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Twelve Tales of PodChristmast
December 10, 2010 9:39 PM   Subscribe

Twelve Tales of Christmas is a podcast just launched by The Guardian featuring notable modern authors, such as Jeanette Winterson, Ali Smith, Colm Toíbin and Julian Barnes, reading one of their favorite short stories, by authors including JG Ballard, Katherine Mansfield, Italo Calvino, Ernest Hemingway and Raymond Carver. A story will be posted daily for the next 12 days. The first author and story is Philip Pullman reading The Beauties by Anton Chekhov (mp3). [rss, iTunes]
posted by Kattullus (8 comments total) 22 users marked this as a favorite

 
Cheers! I've subscribed.

I've always been a big believer in short stories, and podcasts are great for them - to point where these days, when I've almost no time to sit down and read, podcast have become my primary medium for experiencing them.
posted by Artw at 12:11 AM on December 11, 2010


Philip Pullman is not only one of my favorite authors but one of my favorite readers, too. Thank you for sharing this.
posted by NoraReed at 12:32 AM on December 11, 2010


Oooh! This sounds great. Thanks!
posted by brundlefly at 12:52 AM on December 11, 2010


One can always use more Russian literature and Philip Pullman. Thanks, Kattullus!
posted by Devika at 3:12 AM on December 11, 2010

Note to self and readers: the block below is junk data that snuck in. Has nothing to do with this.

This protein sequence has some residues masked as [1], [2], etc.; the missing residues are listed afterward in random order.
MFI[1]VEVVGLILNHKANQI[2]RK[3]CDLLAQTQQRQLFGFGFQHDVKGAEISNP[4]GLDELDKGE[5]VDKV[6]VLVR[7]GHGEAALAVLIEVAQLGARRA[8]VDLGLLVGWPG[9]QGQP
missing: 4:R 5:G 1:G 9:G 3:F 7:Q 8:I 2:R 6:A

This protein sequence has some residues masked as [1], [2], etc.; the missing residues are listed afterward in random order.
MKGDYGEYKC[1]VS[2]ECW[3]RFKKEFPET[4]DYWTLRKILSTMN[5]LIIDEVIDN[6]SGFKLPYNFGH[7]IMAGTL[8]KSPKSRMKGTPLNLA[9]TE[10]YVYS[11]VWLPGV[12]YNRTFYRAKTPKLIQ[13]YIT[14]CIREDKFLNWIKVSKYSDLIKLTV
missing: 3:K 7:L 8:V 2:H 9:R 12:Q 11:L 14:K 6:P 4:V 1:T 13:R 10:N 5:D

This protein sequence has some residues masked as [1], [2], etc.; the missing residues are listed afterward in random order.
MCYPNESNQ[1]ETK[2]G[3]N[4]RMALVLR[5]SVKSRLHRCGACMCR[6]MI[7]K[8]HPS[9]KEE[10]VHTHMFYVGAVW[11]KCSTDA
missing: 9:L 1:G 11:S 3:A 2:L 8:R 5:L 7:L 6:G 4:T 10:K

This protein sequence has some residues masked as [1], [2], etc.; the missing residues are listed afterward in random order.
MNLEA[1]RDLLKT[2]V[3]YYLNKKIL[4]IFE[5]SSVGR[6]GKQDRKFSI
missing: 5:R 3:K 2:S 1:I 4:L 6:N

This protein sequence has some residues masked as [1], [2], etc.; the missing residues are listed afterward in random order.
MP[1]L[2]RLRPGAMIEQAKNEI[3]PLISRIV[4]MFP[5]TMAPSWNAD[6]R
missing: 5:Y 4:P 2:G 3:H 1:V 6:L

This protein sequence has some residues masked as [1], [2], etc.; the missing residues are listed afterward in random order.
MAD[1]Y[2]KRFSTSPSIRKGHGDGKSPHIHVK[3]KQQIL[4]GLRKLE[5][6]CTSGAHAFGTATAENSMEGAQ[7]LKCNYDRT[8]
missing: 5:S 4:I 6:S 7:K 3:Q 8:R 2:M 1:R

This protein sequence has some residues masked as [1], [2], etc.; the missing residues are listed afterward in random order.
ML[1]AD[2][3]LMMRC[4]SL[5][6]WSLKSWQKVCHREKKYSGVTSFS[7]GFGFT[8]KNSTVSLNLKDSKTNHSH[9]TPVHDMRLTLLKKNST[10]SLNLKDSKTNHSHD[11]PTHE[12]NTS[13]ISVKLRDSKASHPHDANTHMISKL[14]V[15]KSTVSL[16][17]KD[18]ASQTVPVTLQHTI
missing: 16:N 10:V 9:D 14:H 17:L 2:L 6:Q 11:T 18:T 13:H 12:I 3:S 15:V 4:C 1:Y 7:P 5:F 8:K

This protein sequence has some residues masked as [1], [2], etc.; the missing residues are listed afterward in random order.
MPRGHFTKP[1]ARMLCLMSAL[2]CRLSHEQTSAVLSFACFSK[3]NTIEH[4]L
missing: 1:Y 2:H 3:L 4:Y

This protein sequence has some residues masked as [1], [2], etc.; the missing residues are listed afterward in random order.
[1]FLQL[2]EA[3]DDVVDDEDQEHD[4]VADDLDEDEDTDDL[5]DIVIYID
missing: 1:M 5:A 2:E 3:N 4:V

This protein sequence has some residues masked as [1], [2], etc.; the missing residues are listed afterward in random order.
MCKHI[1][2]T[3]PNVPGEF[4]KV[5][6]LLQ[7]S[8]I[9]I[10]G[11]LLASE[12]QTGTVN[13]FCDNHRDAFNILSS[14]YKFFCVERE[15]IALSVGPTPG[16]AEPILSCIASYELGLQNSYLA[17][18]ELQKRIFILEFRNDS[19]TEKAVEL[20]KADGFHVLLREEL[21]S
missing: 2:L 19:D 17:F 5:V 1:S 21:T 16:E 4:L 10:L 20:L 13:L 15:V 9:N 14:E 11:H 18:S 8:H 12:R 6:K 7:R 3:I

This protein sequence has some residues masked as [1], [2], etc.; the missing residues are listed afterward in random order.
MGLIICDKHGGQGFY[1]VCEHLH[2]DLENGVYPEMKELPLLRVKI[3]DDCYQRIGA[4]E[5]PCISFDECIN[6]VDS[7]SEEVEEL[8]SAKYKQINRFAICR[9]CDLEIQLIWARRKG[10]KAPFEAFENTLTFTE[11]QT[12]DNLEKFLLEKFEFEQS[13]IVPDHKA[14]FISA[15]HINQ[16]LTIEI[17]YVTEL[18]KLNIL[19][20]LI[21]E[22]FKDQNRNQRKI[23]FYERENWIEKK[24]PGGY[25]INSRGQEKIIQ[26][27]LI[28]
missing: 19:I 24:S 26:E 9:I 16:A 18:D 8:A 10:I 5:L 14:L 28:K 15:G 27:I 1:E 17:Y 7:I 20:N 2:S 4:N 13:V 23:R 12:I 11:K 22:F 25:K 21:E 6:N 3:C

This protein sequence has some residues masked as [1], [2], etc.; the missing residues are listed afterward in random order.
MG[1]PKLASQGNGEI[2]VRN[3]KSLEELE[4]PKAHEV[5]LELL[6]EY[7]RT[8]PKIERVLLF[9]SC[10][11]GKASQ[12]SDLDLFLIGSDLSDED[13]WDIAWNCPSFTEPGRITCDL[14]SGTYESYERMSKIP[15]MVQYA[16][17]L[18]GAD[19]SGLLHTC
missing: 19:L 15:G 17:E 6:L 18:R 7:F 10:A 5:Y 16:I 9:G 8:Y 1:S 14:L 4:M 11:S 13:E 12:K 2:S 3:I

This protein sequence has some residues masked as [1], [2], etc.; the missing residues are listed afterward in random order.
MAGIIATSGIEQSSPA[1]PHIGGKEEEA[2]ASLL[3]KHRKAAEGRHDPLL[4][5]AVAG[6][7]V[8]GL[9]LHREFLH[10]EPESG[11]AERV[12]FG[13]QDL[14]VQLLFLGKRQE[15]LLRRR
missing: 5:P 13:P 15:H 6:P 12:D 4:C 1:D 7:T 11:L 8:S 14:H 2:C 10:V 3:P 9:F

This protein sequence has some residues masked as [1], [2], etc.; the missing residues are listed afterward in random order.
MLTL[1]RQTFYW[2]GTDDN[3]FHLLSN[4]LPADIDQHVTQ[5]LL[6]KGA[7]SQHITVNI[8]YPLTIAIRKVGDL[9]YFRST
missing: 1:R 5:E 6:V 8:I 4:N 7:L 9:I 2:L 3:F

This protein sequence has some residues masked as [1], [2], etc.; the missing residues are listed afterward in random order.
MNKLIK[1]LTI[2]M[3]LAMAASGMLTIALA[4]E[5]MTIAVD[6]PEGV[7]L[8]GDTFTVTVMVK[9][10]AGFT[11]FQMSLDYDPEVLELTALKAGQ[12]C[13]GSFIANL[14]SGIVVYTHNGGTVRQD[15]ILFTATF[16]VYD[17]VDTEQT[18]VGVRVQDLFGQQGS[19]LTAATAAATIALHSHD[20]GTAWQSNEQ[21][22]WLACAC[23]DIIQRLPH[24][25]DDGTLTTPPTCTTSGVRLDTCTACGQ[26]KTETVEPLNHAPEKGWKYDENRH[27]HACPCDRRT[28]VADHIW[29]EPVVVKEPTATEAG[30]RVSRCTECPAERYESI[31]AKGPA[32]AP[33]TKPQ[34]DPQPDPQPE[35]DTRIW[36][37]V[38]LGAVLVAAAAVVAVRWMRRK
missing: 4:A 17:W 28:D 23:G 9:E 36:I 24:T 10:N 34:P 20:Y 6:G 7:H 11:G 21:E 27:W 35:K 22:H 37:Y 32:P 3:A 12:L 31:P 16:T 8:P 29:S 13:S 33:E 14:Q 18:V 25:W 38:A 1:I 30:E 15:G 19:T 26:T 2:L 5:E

A JG Ballard Christmas tale! GATHER ROUND, CHILDREN.
posted by everichon at 8:12 AM on December 11, 2010 [1 favorite]


Lovely, very evocative, and a lovely reading. I like the bit of analysis at the end too.
posted by Artw at 9:11 AM on December 11, 2010


The first two stories make for an oddly congruous pair, different strands in them harmonizing together in odd ways. The narrator traveling in Chekhov's story becomes a kind of ideal for the protagonist in Ballard's, his intense and fleeting appreciation of the two 'beauties' inverting the astronaut's shallow and lengthy relationship with the dentist aviatrix. Both are very concerned with nature, but if I hadn't heard them one after the other I don't think I would've picked up on it in either. Anyway... it makes for extra fun listening to have these other stories for comparison.
posted by Kattullus at 7:57 PM on December 12, 2010


I've fallen asleep two nights in a row now listening to Colm Toíbin read Music at Annahullian. That's not a fault of the story's nor of Toíbin's as a reader, but rather that his voice is too soft and pleasant so I just drift off while listening to it.
posted by Kattullus at 7:20 AM on December 16, 2010


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